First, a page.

reviews

2015 Acura RDX Walk Around


For the 2013 redesign, Acura said the RDX went from looking sporty to more formal, elegant and sophisticated. Sure enough, it’s all true. RDX is still a medium-sized Acura SUV in your mind (though technically it’s a compact), like all the others you’ve known; but the sheetmetal is indeed more elegant and sophisticated. The second-generation RDX is also 100 pounds lighter than pre-2013 models.

The hood on the Acura RDX appears long, extending downward to an arc before the grille begins with a touch of black mesh over the wide band of wing-shaped silver, which is Acura’s hallmark emblem. Below the grille, the front fascia is clean, stylish, and aerodynamic. Rounded at the edges, it features sleek, sharp, exotic-eye headlamps and two tidy trapezoidal air intakes at the bottom corners.

Blocky round fender flares remain from the original RDX, but the sides are sculpted cleanly, with rounded rockers instead of cladding. Most notably, the roofline and window outline is indeed elegant, reminiscent of the Lexus RX 350. Tinted door glass is installed. The lines on the 2015 RDX make the old RDX look like its square roof was just slapped on.

At the rear, too, a more formal look is evident. Smooth downward diagonal edges make the back appear less blocky than in the past.

Interior

The interior of the RDX matches the exterior, with sweeping lines. Analog gauges and graphics are clean and beautiful, high contrast in white and LED backlit at night. The front doors open wider than in the original RDX, and the center console offers a sizable 8.2 liters of space (5.6 liters in the glovebox).

We spent a week in the RDX, and found it to be sweetly quiet over all pavement and at all speeds, a result of attention and insulation. We also especially liked the lighting that brightens and dims progressively. Switches are illuminated in the dark, including the switches on all four doors. The RDX features theater dimming, set by the driver to any of three levels.

Acura’s leather seats are invariably clean, classy, and smooth, and the RDX is now all Acura. They fit well, with good ergonomics and bolstering, which is helpful because Acuras corner well and can be driven with spirit. The driver’s seat has two-way adjustable lumbar support. We ran a hard 200 miles in the rain, and the seats got an A for comfort and support.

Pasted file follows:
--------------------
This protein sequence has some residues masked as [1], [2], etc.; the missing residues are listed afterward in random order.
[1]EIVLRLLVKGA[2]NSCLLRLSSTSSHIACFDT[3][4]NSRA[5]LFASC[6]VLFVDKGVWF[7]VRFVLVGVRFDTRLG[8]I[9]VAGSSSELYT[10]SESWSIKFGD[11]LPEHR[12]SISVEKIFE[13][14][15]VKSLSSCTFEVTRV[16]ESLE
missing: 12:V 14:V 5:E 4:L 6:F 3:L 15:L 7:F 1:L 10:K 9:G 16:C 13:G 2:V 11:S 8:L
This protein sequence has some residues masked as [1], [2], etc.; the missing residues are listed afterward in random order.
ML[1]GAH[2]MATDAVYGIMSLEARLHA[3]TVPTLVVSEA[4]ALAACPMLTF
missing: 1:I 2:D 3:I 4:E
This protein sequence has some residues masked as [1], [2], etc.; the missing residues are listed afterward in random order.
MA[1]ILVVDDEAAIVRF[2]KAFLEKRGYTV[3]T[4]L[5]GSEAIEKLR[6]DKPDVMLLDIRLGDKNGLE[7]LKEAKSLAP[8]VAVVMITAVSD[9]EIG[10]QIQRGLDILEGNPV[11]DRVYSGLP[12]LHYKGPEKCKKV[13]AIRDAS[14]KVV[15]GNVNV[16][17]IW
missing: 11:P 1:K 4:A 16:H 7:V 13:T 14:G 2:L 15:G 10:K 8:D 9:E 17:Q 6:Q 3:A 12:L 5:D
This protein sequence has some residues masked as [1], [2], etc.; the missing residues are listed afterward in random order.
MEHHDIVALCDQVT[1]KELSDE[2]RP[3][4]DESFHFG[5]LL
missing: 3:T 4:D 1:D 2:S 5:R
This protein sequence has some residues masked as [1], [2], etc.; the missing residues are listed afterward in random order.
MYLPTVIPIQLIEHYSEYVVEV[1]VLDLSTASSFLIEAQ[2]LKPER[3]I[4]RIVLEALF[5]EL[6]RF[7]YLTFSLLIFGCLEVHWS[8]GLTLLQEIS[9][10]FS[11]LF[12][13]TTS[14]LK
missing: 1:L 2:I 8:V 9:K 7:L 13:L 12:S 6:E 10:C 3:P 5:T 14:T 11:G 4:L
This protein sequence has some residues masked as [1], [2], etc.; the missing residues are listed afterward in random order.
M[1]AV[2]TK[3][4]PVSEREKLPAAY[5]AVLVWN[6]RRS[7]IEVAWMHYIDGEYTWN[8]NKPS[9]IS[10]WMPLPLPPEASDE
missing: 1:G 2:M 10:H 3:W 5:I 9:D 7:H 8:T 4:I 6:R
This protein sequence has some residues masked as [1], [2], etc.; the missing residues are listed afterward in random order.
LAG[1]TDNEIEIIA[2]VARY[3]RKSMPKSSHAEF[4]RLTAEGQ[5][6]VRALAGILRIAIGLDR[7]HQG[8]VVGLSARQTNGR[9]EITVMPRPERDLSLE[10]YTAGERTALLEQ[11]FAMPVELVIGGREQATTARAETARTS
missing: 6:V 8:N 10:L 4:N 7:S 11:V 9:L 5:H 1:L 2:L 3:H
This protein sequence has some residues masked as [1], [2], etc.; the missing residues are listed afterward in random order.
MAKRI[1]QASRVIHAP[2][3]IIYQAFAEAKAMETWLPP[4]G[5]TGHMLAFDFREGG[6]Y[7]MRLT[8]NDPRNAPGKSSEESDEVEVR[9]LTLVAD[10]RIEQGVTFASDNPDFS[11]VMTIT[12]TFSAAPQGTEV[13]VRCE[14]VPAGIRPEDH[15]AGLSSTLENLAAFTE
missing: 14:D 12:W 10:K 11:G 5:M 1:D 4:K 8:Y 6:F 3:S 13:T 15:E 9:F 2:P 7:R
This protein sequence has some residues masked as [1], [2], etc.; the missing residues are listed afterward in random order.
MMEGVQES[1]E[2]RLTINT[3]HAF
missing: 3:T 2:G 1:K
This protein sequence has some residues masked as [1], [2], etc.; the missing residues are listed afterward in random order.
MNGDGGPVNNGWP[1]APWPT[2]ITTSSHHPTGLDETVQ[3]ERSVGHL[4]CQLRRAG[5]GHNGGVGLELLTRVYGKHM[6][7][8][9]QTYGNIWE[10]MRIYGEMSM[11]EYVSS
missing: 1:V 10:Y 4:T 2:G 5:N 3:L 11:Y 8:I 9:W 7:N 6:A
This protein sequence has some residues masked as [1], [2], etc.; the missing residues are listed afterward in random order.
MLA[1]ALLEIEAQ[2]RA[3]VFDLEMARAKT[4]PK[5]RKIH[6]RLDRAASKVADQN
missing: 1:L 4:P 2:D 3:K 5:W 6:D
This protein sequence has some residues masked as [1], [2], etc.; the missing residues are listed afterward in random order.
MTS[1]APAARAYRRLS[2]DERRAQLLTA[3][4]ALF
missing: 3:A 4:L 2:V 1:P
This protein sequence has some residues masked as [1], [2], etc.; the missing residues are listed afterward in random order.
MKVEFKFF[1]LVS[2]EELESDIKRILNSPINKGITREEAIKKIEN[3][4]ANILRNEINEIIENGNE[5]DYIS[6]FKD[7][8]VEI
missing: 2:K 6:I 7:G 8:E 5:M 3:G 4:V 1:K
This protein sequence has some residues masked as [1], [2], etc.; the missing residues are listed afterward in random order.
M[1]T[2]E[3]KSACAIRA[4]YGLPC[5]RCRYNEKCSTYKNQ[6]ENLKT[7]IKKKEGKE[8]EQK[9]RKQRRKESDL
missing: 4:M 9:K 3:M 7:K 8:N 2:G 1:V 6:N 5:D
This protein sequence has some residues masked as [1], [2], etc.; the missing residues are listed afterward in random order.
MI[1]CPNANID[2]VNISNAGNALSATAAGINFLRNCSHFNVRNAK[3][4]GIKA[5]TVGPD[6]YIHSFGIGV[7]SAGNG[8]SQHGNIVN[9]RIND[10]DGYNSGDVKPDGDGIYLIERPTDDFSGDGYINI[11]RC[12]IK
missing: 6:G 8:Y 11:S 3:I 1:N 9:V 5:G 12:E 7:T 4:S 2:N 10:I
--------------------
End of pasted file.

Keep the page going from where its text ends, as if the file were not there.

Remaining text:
However, the navigation and radio, part of the Technology Package, don’t come close to an A. The navigation system was consistently inaccurate and hopeless with voice recognition (although, after our passenger repeatedly fooled with it while we were driving, the system did manage to find the nearest Big 5 sporting goods store). In addition, the radio was difficult to tune, taking time and concentration off the road. It made us long for the simplicity, accuracy and clarity of, say, the Volkswagen Tiguan.

The leather-wrapped steering wheel holds audio and cruise controls on its three spokes, as well as a button for the Multi-Information Display, along with navigation, voice recognition and more. Controls for standard Bluetooth are on the lower left corner of the steering wheel.

The MID information window is located on the face of the speedometer, and shows temperature, odometer, average mpg, instantaneous mpg, range, tire pressure, average speed and elapsed time. We use range, or distance to empty, the most; and like many information displays (exceptions include the VW Tiguan), we think it takes too many clicks to find it on the RDX.

Like a growing number of cars, the RDX features a one-touch turn signal system for lane changes. When the driver moves the lever just a touch, the turn signals flash three times.

The rearview camera is viewed on the 5-inch LCD display on the center stack. Solid yellow guidelines indicate the vehicle’s width, but we found them to be unclear and weren’t willing to depend on them if scraping a fender was a possibility.

With the Technology Package comes an 8-inch display with three rearview camera angles: normal 130 degrees, wide-angle 175 degrees, and downward at the rear bumper for close parking or backing up to a trailer. Also included is a 360-watt 7-speaker audio system.

At the rear, the door openings are wide for easy access, and back-seat legroom is an okay 38.3 inches. The 60/40 rear seats drop nicely with one touch. With the seats down there’s 76.9 cubic feet of cargo space, plus best-in-class total interior volume.

If dual-zone climate control isn’t enough, the Technology Package offers a GPS-linked, solar-sensing, automatic climate control system. The nav system determines the position of the sun and, using the solar sensor on the dashboard, the climate control automatically adjusts the heating and cooling inputs, fan speed, and vent position from side to side, to compensate for asymmetrical solar heating and maintain the set cabin temperatures. All we can say is: whew. Kind of like having your own house robot to draw the blinds and open the windows for you when it’s too sunny in the room. We’re fine with the standard dual-zone automatic climate control.

The Technology Package also includes an internet radio interface and an SMS text messaging feature that works with certain phones and plans. It can read incoming texts aloud over the audio system, and allow the driver to reply without touching his or her phone, sending one of six messages: Talk to you later, I’m driving; I’m on my way; I’m running late; OK; Yes; No.

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